THE CPA IN INDUSTRY

May 2003

Estimating Cost of Capital Using Bottom-up Betas

By Nancy L. Beneda, PhD, CPA, University of North Dakota

Every business must assess where to invest its funds and regularly reevaluate the quality and risk of its existing investments. Investment theory specifies that firms should invest in assets only if they expect them to earn more than their risk-adjusted hurdle rates. Knowing a business’ cost of capital allows a comparison of different ways of financing its operations. For example, increasing the proportion of debt may allow a company to lower its cost of capital and accept more investments.

Knowing the cost of capital also permits a company to determine its value of operations and evaluate the effects of alternative strategies. In value-based management, a business’ current value of operations is calculated as the present value of the expected future free cash flows discounted at the cost of capital. This analysis is useful as a guide in decision making as well as for projecting future financing needs.

The cost of capital is also used in the computation of economic value added (EVA). EVA is useful to the managers of the company as well as to external financial analysts. It is a measure of the economic value created by a company in a single year. EVA is computed by subtracting a capital charge (operating invested capital multiplied by weighted average cost of capital) from after-tax operating income.

Financial theorists agree that using a correct risk-adjusted discount rate is needed to analyze a company’s potential investments and evaluate overall or divisional performance. Risk-adjusted discount rates should incorporate business and operating risk as well as financial risk. Business risk is measured by the nature of the products and services the business provides (discretionary vs. nondiscretionary), the length of the product’s life cycle (shorter life cycles create more risk), and the size of the company (economies of scale can reduce risk). Operating risk is determined by the cost structure of the firm (higher fixed assets relative to sales increases operating risk). Financial risk is determined by a company’s level of debt. For example, industries that exhibit high operating leverage and short life cycles, and have discretionary products such as technology, have very high beta measurements. Borrowing money will only exaggerate the impact of the risk.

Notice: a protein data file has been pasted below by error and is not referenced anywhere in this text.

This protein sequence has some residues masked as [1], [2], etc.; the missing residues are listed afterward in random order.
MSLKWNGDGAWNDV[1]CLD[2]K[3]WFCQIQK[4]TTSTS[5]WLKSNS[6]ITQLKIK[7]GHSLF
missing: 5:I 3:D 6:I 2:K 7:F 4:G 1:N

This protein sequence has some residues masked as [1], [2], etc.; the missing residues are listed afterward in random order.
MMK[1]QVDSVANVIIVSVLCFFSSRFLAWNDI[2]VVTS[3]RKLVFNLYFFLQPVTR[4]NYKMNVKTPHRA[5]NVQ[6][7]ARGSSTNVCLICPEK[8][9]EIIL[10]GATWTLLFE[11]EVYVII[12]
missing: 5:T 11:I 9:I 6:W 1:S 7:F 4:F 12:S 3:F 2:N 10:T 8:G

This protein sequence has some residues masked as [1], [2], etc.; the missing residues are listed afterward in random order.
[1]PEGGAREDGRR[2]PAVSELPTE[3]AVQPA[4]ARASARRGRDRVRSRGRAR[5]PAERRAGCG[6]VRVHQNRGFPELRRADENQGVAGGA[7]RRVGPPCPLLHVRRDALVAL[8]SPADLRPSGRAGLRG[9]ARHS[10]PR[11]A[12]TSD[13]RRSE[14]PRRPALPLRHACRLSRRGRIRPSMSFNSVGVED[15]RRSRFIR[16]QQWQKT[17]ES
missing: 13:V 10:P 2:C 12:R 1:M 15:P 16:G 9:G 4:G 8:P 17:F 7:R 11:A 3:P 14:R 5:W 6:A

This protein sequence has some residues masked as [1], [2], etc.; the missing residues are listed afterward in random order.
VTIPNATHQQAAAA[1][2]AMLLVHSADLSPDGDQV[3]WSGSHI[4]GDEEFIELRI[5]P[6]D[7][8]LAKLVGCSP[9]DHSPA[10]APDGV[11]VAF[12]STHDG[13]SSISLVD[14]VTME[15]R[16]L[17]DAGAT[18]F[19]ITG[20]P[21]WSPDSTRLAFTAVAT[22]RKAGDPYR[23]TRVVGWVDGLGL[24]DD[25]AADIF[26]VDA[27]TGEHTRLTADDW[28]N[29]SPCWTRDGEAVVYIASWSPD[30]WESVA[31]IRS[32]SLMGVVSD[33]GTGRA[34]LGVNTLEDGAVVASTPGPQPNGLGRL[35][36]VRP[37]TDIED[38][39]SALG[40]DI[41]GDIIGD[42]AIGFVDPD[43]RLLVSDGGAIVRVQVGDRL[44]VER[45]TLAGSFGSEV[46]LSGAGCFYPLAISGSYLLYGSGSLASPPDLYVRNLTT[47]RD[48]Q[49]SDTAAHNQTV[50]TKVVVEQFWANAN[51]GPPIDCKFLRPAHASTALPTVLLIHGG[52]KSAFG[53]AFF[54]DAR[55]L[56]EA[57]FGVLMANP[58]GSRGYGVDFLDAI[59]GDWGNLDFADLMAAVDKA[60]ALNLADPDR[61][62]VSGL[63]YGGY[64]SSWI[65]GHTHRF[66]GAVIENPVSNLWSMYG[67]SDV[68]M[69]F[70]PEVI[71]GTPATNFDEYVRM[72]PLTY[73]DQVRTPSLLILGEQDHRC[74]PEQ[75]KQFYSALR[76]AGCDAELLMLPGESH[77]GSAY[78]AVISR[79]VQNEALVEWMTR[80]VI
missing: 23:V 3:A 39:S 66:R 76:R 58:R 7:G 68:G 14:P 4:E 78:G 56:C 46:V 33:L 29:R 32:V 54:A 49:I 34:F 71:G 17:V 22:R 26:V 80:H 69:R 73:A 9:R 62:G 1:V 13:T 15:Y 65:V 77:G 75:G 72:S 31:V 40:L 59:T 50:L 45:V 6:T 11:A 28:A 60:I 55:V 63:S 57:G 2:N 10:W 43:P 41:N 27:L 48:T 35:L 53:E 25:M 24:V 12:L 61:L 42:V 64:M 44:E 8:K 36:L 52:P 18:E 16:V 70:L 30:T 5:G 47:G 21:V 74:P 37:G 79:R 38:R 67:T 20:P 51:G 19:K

Why Use Bottom-Up Betas?

Computing the cost of capital for a growth company, however, can be problematic. Changing product mixes, changing cost structures, rapidly changing capital structures, and increasing size are inherent qualities of growth firms. Furthermore, because growing companies typically do not pay dividends, using the constant dividend growth model to compute the cost of equity yields a cost of equity equal to the company’s growth rate. In light of this, there is a need to deal more explicitly with risk when establishing hurdle rates for growth companies. The abundance of information available on the Internet makes computing a risk-adjusted hurdle rate simple. Yet the literature to date has provided little to explain the computation of a risk-adjusted cost of capital using readily available information.

The use of a bottom-up beta in computing the cost of equity component of the cost of capital is an exceptional method of capturing all types of risk. An example using Community Health Systems, Inc., a hospital business, illustrates the procedures. The application presented would be especially useful to investors who hold growth stocks in their portfolios, equity research analysts, venture capitalists, and managers of growth firms.

A bottom-up beta is estimated from the betas of firms in a specified business, thereby addressing problems associated with computing the cost of capital. First, by eliminating the need for historical stock prices to estimate the firm’s beta, the standard error, created by regression betas, is reduced. Second, the problem of a changing product mix is eliminated because the business computes a different cost of capital for each product line. Third, the levered beta is computed from the company’s current financial leverage, rather than from the average leverage over the period of the regression.

Overall, bottom-up betas are designed to be a better measure of the market risk associated with the industry or sector of the business. Because betas measure the risk of a firm relative to a market index, the more sensitive a business is to market conditions, the higher its beta. Bottom-up betas also capture the operating and financial risk of a company. Intuitively, the more financial risk or operating risk a firm has, the higher its beta.

Developing a Bottom-Up Beta

Exhibit 1 illustrates the computation of a bottom-up beta for Community Health Systems, Inc. (CHS). CHS has an average three-year historical sales growth rate of 25.6%. The August 12, 2002, Fortune reported it to be one of the top 40 companies traded, based on both value and growth indicators. It went public on June 9, 2000, and does not have a reported beta.